Abstract Extranodal natural killer/T-cell lymphoma, nasal type (NKTL) is an uncommon aggressive subtype of non-Hodgkin lymphoma, which is significantly more common in East Asia and Latin America. Three-quarters of patients present with stage I/II disease, and half of patients have a low-risk International Prognostic Index score. Although additional factors including natural killer/T-cell lymphoma prognostic index and peripheral blood Epstein-Barr virus load influence the outcomes, the modality of treatment largely differs according to stage (based on nonrandomized studies). In early-stage disease, a combination of chemotherapy and involved-field radiotherapy (IFRT) appears to improve outcome compared with chemotherapy alone. Radiotherapy dose > 50 Gy, concurrent or sequential chemoradiation, and early use of IFRT results in better outcomes than doses < 50 Gy and delay in initiation of IFRT. In late-stage NKTL, chemotherapy alone is the mainstay of treatment. Compared with the CHOP (cyclophosphamide, doxorubicin, vincristine, and prednisone) regimen, newer regimens containing L-asparaginase and gemcitabine result in better outcomes; however, toxicity might be an issue. Stem cell transplant has been used as salvage and consolidation therapy with some benefit, particularly in patients with advanced-stage disease in remission at the time of transplant; however, further confirmatory studies are needed. In the past decade, we have seen a significant growth in our understanding of the disease process and an increase in our armamentarium of effective therapeutics; however, further development of novel therapies and optimal selection of available therapy options via randomized trials are necessary to improve the outcomes of this aggressive lymphoma.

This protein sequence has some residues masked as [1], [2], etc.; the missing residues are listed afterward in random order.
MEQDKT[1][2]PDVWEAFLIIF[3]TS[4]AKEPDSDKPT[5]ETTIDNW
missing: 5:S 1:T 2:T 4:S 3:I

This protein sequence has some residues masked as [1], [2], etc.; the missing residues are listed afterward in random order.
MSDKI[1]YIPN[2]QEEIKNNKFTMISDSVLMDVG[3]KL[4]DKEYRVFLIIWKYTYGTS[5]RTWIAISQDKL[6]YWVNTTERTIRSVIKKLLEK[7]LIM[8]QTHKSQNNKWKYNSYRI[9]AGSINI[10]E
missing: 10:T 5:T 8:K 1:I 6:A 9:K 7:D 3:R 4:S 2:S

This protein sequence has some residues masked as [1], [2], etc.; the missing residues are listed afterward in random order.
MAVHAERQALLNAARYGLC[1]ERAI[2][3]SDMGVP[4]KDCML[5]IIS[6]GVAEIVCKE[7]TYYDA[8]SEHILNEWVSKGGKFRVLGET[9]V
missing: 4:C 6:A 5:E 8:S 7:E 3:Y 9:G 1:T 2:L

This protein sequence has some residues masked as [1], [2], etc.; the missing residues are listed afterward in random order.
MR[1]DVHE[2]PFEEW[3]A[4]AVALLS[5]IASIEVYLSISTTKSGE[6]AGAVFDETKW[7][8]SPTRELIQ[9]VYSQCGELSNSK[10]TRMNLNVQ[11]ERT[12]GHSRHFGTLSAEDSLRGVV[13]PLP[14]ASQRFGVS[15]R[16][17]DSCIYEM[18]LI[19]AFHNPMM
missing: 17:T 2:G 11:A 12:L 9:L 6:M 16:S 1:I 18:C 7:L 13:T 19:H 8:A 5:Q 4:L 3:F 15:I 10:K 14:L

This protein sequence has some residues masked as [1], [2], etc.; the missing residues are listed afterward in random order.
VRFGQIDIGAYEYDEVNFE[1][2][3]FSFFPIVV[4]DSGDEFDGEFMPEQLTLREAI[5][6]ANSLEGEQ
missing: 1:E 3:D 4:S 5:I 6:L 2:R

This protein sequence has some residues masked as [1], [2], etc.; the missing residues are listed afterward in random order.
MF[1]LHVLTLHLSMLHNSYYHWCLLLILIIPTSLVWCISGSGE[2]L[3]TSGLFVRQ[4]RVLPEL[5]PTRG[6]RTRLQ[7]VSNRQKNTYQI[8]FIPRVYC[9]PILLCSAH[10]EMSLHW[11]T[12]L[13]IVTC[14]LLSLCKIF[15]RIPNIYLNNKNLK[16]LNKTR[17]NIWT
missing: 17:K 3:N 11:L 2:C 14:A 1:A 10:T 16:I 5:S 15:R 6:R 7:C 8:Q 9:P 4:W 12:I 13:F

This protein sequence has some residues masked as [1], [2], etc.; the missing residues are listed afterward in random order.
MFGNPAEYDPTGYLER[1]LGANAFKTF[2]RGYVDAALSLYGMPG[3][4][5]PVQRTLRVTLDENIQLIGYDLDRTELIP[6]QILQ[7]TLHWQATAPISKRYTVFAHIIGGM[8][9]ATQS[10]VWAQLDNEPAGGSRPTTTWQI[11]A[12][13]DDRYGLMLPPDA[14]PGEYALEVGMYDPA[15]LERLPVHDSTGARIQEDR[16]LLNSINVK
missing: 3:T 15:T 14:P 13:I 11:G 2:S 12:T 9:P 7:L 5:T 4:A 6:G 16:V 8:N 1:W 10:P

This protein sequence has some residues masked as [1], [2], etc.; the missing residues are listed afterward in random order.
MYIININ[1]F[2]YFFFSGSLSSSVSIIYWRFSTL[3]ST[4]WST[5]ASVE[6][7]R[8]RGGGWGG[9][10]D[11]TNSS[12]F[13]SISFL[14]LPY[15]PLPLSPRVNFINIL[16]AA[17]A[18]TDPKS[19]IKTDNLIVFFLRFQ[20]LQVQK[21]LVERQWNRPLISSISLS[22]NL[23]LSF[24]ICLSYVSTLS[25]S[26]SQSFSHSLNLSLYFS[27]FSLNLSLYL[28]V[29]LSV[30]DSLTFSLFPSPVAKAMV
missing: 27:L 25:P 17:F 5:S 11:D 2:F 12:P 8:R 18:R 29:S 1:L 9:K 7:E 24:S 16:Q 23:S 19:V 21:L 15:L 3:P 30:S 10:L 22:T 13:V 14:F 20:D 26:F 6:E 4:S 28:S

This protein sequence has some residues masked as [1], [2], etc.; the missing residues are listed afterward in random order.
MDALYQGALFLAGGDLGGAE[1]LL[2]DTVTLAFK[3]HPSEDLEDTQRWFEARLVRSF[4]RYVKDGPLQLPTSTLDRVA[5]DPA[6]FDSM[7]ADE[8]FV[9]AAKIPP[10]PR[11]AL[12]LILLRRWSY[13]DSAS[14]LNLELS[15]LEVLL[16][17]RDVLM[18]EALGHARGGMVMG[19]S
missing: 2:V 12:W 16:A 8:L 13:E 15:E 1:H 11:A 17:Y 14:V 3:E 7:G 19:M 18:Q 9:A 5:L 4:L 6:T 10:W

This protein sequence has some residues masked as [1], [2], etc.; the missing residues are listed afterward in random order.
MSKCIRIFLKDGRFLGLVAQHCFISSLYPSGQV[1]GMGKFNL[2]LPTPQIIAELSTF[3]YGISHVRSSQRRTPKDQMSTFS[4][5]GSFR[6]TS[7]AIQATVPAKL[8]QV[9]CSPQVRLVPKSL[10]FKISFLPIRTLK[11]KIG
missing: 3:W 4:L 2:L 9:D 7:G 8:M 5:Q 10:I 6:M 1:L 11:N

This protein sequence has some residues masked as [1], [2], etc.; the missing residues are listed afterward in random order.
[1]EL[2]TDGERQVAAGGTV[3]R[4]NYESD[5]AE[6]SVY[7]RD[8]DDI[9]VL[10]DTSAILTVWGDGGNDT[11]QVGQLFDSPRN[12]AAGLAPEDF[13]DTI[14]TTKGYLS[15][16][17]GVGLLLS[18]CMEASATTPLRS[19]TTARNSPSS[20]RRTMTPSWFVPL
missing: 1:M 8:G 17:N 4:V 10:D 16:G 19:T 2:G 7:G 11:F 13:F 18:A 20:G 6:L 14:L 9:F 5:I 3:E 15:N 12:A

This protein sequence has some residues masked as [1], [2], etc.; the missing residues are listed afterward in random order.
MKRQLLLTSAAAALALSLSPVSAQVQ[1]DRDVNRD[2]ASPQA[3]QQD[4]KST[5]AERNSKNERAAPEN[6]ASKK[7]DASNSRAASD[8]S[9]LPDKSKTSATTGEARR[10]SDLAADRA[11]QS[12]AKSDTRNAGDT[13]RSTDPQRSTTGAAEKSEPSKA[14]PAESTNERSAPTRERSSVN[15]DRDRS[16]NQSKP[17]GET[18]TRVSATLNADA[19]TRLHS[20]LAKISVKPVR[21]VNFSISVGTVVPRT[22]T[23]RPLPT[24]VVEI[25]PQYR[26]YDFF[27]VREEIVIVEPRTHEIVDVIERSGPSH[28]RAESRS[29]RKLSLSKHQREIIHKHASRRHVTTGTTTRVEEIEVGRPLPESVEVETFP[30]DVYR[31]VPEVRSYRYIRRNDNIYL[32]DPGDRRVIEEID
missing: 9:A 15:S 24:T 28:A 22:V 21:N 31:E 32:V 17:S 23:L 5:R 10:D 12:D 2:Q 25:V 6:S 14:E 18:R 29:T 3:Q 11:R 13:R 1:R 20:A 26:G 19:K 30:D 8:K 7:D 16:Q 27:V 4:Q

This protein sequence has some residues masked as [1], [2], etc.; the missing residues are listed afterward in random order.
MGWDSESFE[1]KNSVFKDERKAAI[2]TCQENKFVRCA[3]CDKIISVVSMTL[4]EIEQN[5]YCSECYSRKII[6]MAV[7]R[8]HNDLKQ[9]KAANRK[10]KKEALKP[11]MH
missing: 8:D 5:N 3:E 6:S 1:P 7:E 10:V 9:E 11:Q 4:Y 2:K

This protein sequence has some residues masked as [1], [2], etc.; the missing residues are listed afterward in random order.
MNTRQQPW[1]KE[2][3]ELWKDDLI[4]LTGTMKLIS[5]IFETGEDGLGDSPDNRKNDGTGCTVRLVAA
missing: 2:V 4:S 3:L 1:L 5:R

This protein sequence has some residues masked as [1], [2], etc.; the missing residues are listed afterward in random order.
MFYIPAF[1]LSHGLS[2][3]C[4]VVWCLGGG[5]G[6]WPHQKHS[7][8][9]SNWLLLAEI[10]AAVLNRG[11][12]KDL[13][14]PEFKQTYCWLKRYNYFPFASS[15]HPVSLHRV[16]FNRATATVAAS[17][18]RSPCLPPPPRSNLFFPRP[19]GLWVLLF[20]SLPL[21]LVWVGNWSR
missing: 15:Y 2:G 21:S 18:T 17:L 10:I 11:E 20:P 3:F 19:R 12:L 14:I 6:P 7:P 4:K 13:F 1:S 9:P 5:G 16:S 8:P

- Epstein-Barr virus
- Involved-field radiotherapy
- Natural killer/T-cell lymphoma prognostic index
ASJC Scopus subject areas
- Cancer Research